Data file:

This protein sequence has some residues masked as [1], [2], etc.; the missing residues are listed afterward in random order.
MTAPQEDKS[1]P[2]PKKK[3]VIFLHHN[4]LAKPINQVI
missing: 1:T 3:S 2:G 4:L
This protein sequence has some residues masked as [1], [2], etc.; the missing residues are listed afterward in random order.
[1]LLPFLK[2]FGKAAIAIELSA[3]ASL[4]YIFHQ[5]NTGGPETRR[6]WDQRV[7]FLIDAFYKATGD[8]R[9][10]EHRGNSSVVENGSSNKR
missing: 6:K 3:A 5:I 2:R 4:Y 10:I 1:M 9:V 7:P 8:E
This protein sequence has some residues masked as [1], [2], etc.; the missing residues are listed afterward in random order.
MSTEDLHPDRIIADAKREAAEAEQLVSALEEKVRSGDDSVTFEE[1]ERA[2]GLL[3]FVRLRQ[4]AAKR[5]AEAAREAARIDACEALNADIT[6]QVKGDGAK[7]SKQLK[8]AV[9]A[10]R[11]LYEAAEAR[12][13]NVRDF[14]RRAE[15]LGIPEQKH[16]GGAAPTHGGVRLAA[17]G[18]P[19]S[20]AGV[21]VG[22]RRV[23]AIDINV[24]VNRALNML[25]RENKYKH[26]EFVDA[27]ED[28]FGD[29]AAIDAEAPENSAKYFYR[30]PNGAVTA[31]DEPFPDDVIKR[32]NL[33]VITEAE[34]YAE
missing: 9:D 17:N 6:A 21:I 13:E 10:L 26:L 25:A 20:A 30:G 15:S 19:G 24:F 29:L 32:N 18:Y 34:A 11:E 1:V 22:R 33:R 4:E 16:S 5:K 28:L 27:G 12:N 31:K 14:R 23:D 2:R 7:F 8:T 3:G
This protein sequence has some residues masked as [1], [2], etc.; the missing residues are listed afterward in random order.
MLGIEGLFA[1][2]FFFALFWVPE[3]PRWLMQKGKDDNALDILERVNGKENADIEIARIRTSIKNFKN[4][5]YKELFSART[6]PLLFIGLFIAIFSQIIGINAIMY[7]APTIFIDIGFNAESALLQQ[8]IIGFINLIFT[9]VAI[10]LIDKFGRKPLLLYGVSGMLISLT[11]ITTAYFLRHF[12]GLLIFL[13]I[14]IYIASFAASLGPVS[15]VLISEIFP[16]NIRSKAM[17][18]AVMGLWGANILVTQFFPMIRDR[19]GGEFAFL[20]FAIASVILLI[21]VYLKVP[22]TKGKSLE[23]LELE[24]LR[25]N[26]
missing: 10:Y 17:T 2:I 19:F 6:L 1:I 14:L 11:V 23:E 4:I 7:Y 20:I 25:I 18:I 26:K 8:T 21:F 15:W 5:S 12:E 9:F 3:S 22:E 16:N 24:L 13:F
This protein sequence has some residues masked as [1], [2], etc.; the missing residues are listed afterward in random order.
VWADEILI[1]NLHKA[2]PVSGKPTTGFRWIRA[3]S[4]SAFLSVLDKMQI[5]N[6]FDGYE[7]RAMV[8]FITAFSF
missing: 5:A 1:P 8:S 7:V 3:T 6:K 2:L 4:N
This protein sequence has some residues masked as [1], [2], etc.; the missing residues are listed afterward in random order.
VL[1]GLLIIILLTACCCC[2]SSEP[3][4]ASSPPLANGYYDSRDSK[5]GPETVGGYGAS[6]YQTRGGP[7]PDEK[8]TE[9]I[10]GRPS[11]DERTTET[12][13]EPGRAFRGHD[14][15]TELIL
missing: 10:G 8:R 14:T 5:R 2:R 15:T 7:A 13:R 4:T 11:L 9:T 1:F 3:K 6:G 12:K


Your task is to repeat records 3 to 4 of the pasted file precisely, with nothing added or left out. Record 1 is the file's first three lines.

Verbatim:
This protein sequence has some residues masked as [1], [2], etc.; the missing residues are listed afterward in random order.
MSTEDLHPDRIIADAKREAAEAEQLVSALEEKVRSGDDSVTFEE[1]ERA[2]GLL[3]FVRLRQ[4]AAKR[5]AEAAREAARIDACEALNADIT[6]QVKGDGAK[7]SKQLK[8]AV[9]A[10]R[11]LYEAAEAR[12][13]NVRDF[14]RRAE[15]LGIPEQKH[16]GGAAPTHGGVRLAA[17]G[18]P[19]S[20]AGV[21]VG[22]RRV[23]AIDINV[24]VNRALNML[25]RENKYKH[26]EFVDA[27]ED[28]FGD[29]AAIDAEAPENSAKYFYR[30]PNGAVTA[31]DEPFPDDVIKR[32]NL[33]VITEAE[34]YAE
missing: 9:D 17:N 6:A 21:I 13:E 10:L 26:L 25:A 20:A 30:G 15:S 19:G 24:F 29:L 32:N 18:Y 34:A 11:E 1:V 22:R 33:R 4:E 16:S 5:K 28:L 27:G 12:N 31:K 14:R 23:D 2:R 7:F 8:T 3:G
This protein sequence has some residues masked as [1], [2], etc.; the missing residues are listed afterward in random order.
MLGIEGLFA[1][2]FFFALFWVPE[3]PRWLMQKGKDDNALDILERVNGKENADIEIARIRTSIKNFKN[4][5]YKELFSART[6]PLLFIGLFIAIFSQIIGINAIMY[7]APTIFIDIGFNAESALLQQ[8]IIGFINLIFT[9]VAI[10]LIDKFGRKPLLLYGVSGMLISLT[11]ITTAYFLRHF[12]GLLIFL[13]I[14]IYIASFAASLGPVS[15]VLISEIFP[16]NIRSKAM[17][18]AVMGLWGANILVTQFFPMIRDR[19]GGEFAFL[20]FAIASVILLI[21]VYLKVP[22]TKGKSLE[23]LELE[24]LR[25]N[26]
missing: 10:Y 17:T 2:I 19:F 6:L 1:I 14:L 11:V 23:E 4:I 7:Y 20:I 25:I 18:I 26:K 8:T 21:F 15:W 5:S 12:E 9:F 3:S 22:E 16:N 24:L 13:F